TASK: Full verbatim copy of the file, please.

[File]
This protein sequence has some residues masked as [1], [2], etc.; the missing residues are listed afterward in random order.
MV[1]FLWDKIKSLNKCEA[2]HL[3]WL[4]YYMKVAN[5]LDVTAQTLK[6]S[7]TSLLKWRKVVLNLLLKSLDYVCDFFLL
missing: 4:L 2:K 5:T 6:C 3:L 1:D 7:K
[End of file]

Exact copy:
This protein sequence has some residues masked as [1], [2], etc.; the missing residues are listed afterward in random order.
MV[1]FLWDKIKSLNKCEA[2]HL[3]WL[4]YYMKVAN[5]LDVTAQTLK[6]S[7]TSLLKWRKVVLNLLLKSLDYVCDFFLL
missing: 4:L 2:K 5:T 6:C 3:L 1:D 7:K